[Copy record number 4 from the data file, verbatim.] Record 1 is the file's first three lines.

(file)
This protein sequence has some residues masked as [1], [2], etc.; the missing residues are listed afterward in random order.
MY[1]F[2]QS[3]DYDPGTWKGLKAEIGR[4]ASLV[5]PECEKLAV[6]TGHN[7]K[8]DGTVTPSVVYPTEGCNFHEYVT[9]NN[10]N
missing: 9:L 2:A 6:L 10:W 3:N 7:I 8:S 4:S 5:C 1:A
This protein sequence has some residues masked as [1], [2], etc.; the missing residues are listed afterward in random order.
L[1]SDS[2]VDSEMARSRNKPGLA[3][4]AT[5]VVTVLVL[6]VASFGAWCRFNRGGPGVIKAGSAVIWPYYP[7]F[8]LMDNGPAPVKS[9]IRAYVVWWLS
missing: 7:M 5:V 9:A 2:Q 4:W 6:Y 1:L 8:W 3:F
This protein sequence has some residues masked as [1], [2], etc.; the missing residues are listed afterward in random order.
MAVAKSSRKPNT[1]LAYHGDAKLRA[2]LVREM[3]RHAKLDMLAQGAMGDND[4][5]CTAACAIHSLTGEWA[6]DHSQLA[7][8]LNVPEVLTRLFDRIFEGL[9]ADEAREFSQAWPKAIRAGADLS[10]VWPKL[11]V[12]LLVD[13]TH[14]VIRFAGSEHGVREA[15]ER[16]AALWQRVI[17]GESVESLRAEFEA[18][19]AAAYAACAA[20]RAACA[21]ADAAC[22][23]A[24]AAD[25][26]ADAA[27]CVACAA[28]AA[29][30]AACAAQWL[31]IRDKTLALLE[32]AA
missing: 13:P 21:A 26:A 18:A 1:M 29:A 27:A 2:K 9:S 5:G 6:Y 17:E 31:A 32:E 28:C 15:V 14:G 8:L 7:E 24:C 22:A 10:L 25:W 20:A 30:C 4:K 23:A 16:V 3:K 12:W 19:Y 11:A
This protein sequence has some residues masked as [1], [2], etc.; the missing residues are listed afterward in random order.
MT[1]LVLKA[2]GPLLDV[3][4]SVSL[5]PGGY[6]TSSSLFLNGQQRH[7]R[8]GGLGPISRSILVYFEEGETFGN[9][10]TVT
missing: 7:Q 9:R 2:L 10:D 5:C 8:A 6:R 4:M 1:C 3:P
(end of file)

This protein sequence has some residues masked as [1], [2], etc.; the missing residues are listed afterward in random order.
MT[1]LVLKA[2]GPLLDV[3][4]SVSL[5]PGGY[6]TSSSLFLNGQQRH[7]R[8]GGLGPISRSILVYFEEGETFGN[9][10]TVT
missing: 7:Q 9:R 2:L 10:D 5:C 8:A 6:R 4:M 1:C 3:P